Natural Bridge's Cave Creek restricted access area
Since March 2008, the creek and creek bank at Natural Bridge section of Springbrook National Park has been a restricted access area. We appreciate your co-operation in protecting this special area and being responsible for your safety.
- Why close access to the creek and creek bank?
- Map of restricted access area
- Alternative swimming locations
- Natural Bridge values
- History of Cave Creek access
Natural Bridge section is an extremely popular tourist destination. Commercial and independent visitation totals about 260,000 people per year.
- Natural Bridge has a history of serious injury and death associated with the cave and creek. This includes reports of three serious injuries from slipping on rocks since 1998 and the drowning and near drowning of two visitors in 2004.
- Prohibiting access to Cave Creek and the creek bank will reduce the threat of injury or death due to:
- slips and falls
- drowning/near drowning
- hypothermia or shock from unexpected water temperature.
- Cave Creek lies beneath a section of potentially unstable rock face, which is predicted to send rocks into the creek if it falls. This rock face is monitored by the Queensland Parks and Wildlife Service (QPWS) staff and when required, geotechnical engineers.
- Prohibiting access to the creek will substantially reduce the threat to visitor safety.
- Entering the creek bank vegetation and swimming in the creek harms the glow-worm and microbat population as these activities affect their food. Glow-worms and microbats rely on insects for food. Insect larvae and eggs live in the silt of the creek bank and when trampled by people walking along the creek bank, are washed away during a wet season.
- Pollution from visitors using insect repellent, sunscreen and leaving rubbish in the creek harms the insect food source of the glow-worms and microbats. Cave Creek is home to several frog species including the rare Australian marsupial frog, which may also be affected by visitor pollution.
- Pollution from visitors is also detrimental to the water catchment.
Aesthetics and overcrowding
- During summer months when access was allowed, the creek bank at the entrance to the cave often became overcrowded with visitors picnicking and swimming. Overcrowding reduces the natural aesthetics of Natural Bridge.
Restricted access fencing has been installed between the upper and lower bridges of Cave Creek. Swimming in the creek and access to the creek bank is prohibited—penalties apply!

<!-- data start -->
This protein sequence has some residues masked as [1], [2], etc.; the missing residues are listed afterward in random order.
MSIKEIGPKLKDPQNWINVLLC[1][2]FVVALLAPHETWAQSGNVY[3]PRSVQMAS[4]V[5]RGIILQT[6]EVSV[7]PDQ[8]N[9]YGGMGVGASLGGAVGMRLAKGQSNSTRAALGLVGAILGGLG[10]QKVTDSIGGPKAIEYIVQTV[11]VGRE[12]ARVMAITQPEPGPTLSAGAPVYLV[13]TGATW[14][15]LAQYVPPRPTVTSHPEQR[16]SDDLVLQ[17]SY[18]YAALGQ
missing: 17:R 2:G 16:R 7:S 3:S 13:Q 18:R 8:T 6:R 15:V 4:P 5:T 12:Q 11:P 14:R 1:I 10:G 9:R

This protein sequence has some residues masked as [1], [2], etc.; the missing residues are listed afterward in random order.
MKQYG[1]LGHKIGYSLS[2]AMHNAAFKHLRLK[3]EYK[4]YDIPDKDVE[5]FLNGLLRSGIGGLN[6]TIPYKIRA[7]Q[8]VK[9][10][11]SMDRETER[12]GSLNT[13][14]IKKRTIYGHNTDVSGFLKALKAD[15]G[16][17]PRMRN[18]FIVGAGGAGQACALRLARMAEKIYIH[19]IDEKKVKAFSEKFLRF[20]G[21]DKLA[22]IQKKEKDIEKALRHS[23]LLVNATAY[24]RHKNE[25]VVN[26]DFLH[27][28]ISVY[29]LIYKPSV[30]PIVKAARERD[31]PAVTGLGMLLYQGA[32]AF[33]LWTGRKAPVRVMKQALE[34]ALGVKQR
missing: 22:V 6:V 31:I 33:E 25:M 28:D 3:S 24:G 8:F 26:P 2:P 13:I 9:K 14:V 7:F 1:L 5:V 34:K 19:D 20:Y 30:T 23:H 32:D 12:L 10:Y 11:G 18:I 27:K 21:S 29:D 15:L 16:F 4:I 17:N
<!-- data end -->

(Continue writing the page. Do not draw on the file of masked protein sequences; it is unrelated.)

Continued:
There are two alternatives for swimming near Natural Bridge:
- Bochow Park—a Gold Coast City Council park, 4 km north towards Nerang.
The site offers easy access to Nerang River, electric barbecues, open space and picnic tables.
- Forest Park in Numinbah section—12 km north of Natural Bridge.
It provides easy access to Nerang River, toilets, wood barbecues and picnic tables in a natural setting.
Queensland Parks and Wildlife Service rangers patrol Natural Bridge and do compliance and permit checks on commercial tours. Persons found within the restricted access area will be fined under the Nature Conservation (Protected Areas Management) Regulation 2006.
Natural Bridge section of Springbrook National Park forms part of the Gondwana Rainforests of Australia World Heritage Area.
Natural Bridge cave is geologically significant due to the erosion process involved in its formation. It contains one of Australia’s largest glow-worm colonies, attracting more than 200 visitors a night.
Natural Bridge section has pristine subtropical rainforest, containing epiphytes, palms, tree ferns and a canopy of black bean, brushbox, giant stinging trees, strangler figs and lilly pillies. It is home to an array of rare and threatened fauna and flora, including smooth davidsonia, small-leaved hazelwood, the cascade treefrog, tusked frog, sooty owl and koala.
- Read more about the nature, culture and history of this area.
Before 2000, access to Natural Bridge cave and Cave Creek was unrestricted. Many people swam in the cave and jumped through the hole.
During 2000, the upper section of Cave Creek was declared a restricted access area under the Nature Conservation Act 1992. This prohibited access to the cave roof and stopped the practice of jumping through the roof.
The park now predominantly attracts families, bushwalkers and sightseers interested in the park’s geological and natural features. To further protect the park’s natural values and for public safety, all access to Cave Creek is prohibited.
Restricted access fencing has been installed between the upper and lower bridges.